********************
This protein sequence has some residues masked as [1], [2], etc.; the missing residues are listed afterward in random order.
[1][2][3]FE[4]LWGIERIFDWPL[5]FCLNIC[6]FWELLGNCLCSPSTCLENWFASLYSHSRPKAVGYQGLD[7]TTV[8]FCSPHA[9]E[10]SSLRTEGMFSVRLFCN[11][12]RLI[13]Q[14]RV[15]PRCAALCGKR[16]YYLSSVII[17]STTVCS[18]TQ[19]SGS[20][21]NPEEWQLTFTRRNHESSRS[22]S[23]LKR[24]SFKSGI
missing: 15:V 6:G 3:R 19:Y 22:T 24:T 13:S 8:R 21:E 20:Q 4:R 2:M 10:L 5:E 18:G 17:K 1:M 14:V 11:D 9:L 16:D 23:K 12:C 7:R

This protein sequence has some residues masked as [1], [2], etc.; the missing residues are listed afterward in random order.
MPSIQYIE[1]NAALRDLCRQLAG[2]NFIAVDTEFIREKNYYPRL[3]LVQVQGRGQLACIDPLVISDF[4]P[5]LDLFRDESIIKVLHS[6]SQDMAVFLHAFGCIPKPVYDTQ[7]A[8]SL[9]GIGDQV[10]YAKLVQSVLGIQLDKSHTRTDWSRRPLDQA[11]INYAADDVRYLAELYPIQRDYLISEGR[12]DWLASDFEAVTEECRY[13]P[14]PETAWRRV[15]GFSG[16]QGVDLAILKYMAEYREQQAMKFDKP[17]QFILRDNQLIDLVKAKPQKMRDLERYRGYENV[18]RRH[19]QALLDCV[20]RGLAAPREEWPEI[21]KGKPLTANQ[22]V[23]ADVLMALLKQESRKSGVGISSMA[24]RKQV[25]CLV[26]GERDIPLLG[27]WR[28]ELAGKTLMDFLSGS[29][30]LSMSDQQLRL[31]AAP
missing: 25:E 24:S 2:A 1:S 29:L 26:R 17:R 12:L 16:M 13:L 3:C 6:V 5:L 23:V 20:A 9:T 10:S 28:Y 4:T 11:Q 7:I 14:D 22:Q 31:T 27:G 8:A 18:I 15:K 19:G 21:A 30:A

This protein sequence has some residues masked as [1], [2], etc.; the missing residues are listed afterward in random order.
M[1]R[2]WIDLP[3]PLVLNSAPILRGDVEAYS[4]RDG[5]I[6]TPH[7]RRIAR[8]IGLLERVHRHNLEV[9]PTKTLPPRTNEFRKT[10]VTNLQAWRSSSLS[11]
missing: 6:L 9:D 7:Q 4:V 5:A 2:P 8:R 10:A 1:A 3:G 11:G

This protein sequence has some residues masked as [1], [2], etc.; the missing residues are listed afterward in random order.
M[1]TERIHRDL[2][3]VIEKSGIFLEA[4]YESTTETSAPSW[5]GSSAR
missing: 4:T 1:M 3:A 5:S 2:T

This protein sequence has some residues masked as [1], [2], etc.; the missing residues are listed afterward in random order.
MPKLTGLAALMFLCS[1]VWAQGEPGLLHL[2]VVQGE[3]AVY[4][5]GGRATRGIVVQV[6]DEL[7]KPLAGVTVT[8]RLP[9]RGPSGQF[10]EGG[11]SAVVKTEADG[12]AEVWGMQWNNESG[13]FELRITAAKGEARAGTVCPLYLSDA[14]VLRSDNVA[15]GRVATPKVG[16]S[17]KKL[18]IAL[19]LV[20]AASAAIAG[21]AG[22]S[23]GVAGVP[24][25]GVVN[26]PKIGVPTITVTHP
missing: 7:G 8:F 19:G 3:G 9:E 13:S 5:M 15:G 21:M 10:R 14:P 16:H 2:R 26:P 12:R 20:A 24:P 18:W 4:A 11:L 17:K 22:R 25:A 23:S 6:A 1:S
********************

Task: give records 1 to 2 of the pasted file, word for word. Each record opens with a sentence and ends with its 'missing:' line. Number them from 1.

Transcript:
This protein sequence has some residues masked as [1], [2], etc.; the missing residues are listed afterward in random order.
[1][2][3]FE[4]LWGIERIFDWPL[5]FCLNIC[6]FWELLGNCLCSPSTCLENWFASLYSHSRPKAVGYQGLD[7]TTV[8]FCSPHA[9]E[10]SSLRTEGMFSVRLFCN[11][12]RLI[13]Q[14]RV[15]PRCAALCGKR[16]YYLSSVII[17]STTVCS[18]TQ[19]SGS[20][21]NPEEWQLTFTRRNHESSRS[22]S[23]LKR[24]SFKSGI
missing: 15:V 6:G 3:R 19:Y 22:T 24:T 13:S 8:R 21:E 20:Q 4:R 2:M 10:L 5:E 18:G 17:K 1:M 14:V 11:D 9:L 16:D 23:K 12:C 7:R

This protein sequence has some residues masked as [1], [2], etc.; the missing residues are listed afterward in random order.
MPSIQYIE[1]NAALRDLCRQLAG[2]NFIAVDTEFIREKNYYPRL[3]LVQVQGRGQLACIDPLVISDF[4]P[5]LDLFRDESIIKVLHS[6]SQDMAVFLHAFGCIPKPVYDTQ[7]A[8]SL[9]GIGDQV[10]YAKLVQSVLGIQLDKSHTRTDWSRRPLDQA[11]INYAADDVRYLAELYPIQRDYLISEGR[12]DWLASDFEAVTEECRY[13]P[14]PETAWRRV[15]GFSG[16]QGVDLAILKYMAEYREQQAMKFDKP[17]QFILRDNQLIDLVKAKPQKMRDLERYRGYENV[18]RRH[19]QALLDCV[20]RGLAAPREEWPEI[21]KGKPLTANQ[22]V[23]ADVLMALLKQESRKSGVGISSMA[24]RKQV[25]CLV[26]GERDIPLLG[27]WR[28]ELAGKTLMDFLSGS[29][30]LSMSDQQLRL[31]AAP
missing: 25:E 24:S 2:A 1:S 29:L 26:R 17:R 12:L 16:M 13:L 3:C 6:V 5:L 23:V 20:A 9:T 10:S 28:Y 4:T 11:Q 7:I 14:D 22:Q 31:T 27:G 8:A 18:I 15:K 19:G 21:A 30:A